6. Well if paint remever works on epoxy, I would use the same proceedure I have used in the past, which is to NOT let the stuff soak in and do some damage. Better to use up a lot of it with a few coats. I would put a little on and leave for no more than 5 minutes approx, then wipe off with a scotchbrite pad, a course one at that. You might also try the paint remover on just a really small area to make sure there is no adverse reaction with the epoxy which would hurt the blank. I have no idea what reaction paint remover would have with epoxy, there are so many types of epoxy out there, it would be worth investigating first I think. What length is this rod? 9 ft 3 piece maybe?
    martin
     
  7. If the epoxy doesn't work, scraping may be your bewt bet. this willl be time consuming and detailed. Hope you have good eyes...
    martin
     
  8. Ron your too kind...

    Lucky Day if your going to use a stripper for removing the finish, be careful of what you purchase. Most strippers will be harmful to the glues used in the construction of your grass. I have used 3M's Safest Stripper. It is a water-based stripping compound and is safe on boo sticks. I have also, and still employ this method, taken a brand spankin new xacto blade and very slowly scrapped off the varnish. I have never resorted to sanding for fear of harming the power fibers. If you do sand yours use something along the lines of 200 grit or finer.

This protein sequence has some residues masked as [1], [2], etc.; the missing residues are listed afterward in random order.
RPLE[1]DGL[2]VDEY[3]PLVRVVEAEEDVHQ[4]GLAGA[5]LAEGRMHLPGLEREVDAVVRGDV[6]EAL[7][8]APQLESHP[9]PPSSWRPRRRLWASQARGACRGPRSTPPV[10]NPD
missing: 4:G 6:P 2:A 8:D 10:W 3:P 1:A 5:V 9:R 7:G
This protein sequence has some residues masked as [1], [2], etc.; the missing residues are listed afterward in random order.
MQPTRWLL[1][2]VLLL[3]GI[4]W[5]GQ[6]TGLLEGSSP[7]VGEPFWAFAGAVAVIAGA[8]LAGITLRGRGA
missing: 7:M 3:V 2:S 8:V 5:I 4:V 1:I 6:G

:cool:
     
  9. I agree about strong paint strippers. That's why I suggested leaving it on the rod no more than 5 minutes. I don't think that 5 minutes would give it time to soak into the bamboo any appreciable amount, at least it hasn't when I used it. I used it on a 60 year old rod (minimum) with no issues. Basiclly it just softened up the surface and made it easier to remove with the scotch brite pad.